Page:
It's not clear to what extent the banking industry's about-face on debit card fees will extinguish the anger driving the movement. But many supporters say their actions are about far more than any single complaint.

"It's too little, too late," said Kristen Christian, the 27-year-old Los Angeles small business owner who started "Bank Transfer Day." She already opened accounts at two credit unions in preparation for cutting ties with Bank of America this weekend.

"Consumers are waking up and seeing that they have options," she said.

Even with its public support, however, it's not likely that any account closings that take place on Saturday will make a big dent with industry titans such as Chase, which is the largest bank in the country with some 26.5 million checking accounts.

But the call to action shows just how incensed consumers were at the prospect of a debit card fee at a time of so much economic uncertainty. Even those who were appeased by the industry's reversal may have tapped into a new sense of empowerment.

That's the case for Dan Blakemore, a Bank of America customer for the past 10 years. He said he no longer plans to close his checking account now that the debit fee has been scrapped. But he'll be on the lookout for any other changes that might hit his wallet.

Info

US, Minnesota: Ventura, Miffed by Court, Says He's Off to Mexico

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© The Associated Press / The Star Tribune / Bruce Bisping
Former Minnesota Governor Jesse Ventura speaks to the media about the court dismissing his suit against the TSA for the pat downs at the airport, outside the St. Paul Federal Courthouse on Friday, Nov. 4, 2011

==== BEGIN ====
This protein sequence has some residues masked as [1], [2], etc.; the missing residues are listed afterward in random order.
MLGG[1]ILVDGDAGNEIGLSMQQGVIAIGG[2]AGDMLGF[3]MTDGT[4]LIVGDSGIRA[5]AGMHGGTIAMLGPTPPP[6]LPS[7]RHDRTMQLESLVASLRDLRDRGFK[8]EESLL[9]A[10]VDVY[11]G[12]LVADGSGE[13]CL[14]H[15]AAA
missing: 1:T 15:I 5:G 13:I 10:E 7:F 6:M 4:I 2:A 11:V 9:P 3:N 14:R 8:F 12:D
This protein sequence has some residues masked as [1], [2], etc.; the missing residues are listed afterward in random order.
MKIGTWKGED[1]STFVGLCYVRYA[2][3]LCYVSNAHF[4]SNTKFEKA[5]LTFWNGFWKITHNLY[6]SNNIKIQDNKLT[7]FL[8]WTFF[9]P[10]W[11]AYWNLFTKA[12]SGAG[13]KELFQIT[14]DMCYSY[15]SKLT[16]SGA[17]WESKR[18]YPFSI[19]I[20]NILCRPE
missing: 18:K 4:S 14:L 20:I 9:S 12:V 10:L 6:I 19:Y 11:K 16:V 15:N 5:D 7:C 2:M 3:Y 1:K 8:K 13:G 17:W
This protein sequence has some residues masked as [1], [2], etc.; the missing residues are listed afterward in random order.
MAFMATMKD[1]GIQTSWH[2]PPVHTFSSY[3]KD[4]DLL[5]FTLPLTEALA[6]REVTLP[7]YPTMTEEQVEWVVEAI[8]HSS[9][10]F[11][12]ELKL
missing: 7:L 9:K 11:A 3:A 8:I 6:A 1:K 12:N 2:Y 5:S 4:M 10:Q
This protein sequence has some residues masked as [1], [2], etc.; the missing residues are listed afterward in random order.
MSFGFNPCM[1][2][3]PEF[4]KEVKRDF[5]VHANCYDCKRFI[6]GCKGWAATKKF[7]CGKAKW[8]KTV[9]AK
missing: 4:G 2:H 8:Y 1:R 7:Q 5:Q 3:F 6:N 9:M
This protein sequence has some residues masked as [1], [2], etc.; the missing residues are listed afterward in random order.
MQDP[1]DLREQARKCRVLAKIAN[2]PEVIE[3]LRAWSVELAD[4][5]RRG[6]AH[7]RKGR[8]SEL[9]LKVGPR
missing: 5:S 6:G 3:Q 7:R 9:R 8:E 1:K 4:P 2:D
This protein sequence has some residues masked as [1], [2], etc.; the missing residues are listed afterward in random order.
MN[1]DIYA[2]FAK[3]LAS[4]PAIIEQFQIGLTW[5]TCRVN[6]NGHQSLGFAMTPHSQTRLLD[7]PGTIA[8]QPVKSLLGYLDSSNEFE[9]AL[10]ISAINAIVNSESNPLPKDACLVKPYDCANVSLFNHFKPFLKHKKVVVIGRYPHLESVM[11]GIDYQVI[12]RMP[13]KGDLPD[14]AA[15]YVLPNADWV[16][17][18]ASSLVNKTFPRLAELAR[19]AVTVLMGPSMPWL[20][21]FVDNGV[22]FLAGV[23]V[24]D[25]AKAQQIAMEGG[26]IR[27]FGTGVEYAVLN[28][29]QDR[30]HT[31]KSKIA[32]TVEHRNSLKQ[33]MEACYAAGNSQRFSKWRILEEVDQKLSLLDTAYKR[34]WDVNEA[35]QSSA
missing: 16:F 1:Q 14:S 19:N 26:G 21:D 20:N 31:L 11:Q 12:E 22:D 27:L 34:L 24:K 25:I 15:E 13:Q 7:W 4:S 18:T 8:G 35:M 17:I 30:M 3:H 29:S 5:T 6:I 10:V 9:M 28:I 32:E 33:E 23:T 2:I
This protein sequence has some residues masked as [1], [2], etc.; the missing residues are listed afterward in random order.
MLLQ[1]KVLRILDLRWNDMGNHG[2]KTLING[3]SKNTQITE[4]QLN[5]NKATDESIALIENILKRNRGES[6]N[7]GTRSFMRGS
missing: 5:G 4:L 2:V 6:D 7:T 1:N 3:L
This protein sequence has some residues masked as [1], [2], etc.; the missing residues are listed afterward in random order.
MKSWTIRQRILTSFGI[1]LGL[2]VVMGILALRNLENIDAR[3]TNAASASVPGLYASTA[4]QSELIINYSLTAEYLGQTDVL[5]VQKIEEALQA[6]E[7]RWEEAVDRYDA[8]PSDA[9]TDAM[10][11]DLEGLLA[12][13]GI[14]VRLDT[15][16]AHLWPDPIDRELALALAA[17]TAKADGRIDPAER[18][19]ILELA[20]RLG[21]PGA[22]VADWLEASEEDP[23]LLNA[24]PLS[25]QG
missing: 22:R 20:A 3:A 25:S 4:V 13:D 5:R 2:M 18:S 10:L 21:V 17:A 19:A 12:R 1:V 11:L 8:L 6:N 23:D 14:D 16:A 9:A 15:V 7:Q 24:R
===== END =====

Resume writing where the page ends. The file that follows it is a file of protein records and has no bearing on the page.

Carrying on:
Former Minnesota Gov. Jesse Ventura is so upset by the dismissal of his airport security lawsuit that he threatened Friday to apply for dual citizenship so he can spend more time in his beloved Mexico - or run for president of what he labeled "the Fascist States of America."

Ventura, also a former wrestling star, sued the U.S. government in January, alleging that airport scans and pat-downs amounted to unreasonable search and seizure. A district judge threw out his lawsuit Thursday, ruling it should have been filed in a Circuit Court of Appeals.

Ventura has said a titanium hip implanted in him in 2008 sets off metal detectors and that agents previously used hand-held wands to scan his body. He said he was subjected to a body pat-down after an airport metal detector went off last November. Ventura said he hasn't flown since and won't fly commercially again.

Outside the federal courthouse in St. Paul, with a crew from his Conspiracy Theory cable TV show filming, Ventura said he hadn't decided whether to continue pressing his lawsuit. He said he wanted to make his case before a jury, not a panel of judges.

Arrow Down

Colombia: Top FARC Rebel Commander Killed in Military Raid

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© The Associated Press / The Canadian Press / Scott Dalton
In this Feb. 2, 2001 file photo, rebel Commanders Alfonso Cano, left, and Ivan Rios, right, spokesmen for the Revolutionary Armed Forces of Colombia, or FARC, give a news conference in San Vicente del Caguan, in the rebel controlled area in southern Colombia. According to Colombian military authorities, Cano, the top FARC commander, was killed in a military operation on Friday Nov. 4, 2011.